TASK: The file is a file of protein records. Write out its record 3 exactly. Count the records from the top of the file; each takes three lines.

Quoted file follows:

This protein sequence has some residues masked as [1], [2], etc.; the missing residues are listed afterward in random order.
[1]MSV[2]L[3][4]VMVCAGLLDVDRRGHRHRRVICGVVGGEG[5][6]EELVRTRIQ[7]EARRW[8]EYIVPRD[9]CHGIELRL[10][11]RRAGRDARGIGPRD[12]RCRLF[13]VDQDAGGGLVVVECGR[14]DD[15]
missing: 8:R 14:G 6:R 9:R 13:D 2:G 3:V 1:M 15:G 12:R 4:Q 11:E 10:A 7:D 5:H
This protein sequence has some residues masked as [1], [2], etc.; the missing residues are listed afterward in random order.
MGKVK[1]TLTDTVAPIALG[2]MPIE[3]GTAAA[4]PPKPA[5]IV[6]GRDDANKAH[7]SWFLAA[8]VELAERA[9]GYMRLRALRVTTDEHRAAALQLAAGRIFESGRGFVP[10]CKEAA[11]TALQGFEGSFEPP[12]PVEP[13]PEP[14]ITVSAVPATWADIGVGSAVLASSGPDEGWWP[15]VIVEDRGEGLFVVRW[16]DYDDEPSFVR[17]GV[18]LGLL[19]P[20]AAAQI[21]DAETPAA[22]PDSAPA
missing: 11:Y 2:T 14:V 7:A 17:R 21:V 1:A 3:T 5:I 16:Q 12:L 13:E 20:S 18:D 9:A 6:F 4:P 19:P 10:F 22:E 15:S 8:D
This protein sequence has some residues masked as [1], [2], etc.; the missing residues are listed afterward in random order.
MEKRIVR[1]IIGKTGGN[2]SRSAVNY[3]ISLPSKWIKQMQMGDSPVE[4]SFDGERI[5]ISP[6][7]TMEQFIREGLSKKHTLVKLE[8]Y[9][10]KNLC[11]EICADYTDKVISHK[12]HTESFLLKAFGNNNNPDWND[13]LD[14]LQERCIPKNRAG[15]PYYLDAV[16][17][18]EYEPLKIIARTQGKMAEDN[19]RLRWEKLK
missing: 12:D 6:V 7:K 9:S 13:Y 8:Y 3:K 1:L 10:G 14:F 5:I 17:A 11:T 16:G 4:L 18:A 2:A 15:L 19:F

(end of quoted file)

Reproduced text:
This protein sequence has some residues masked as [1], [2], etc.; the missing residues are listed afterward in random order.
MEKRIVR[1]IIGKTGGN[2]SRSAVNY[3]ISLPSKWIKQMQMGDSPVE[4]SFDGERI[5]ISP[6][7]TMEQFIREGLSKKHTLVKLE[8]Y[9][10]KNLC[11]EICADYTDKVISHK[12]HTESFLLKAFGNNNNPDWND[13]LD[14]LQERCIPKNRAG[15]PYYLDAV[16][17][18]EYEPLKIIARTQGKMAEDN[19]RLRWEKLK
missing: 12:D 6:V 7:K 9:S 13:Y 8:Y 3:K 1:L 10:G 14:F 5:I 17:A 11:T 16:G 4:L 18:A 2:A 15:L 19:F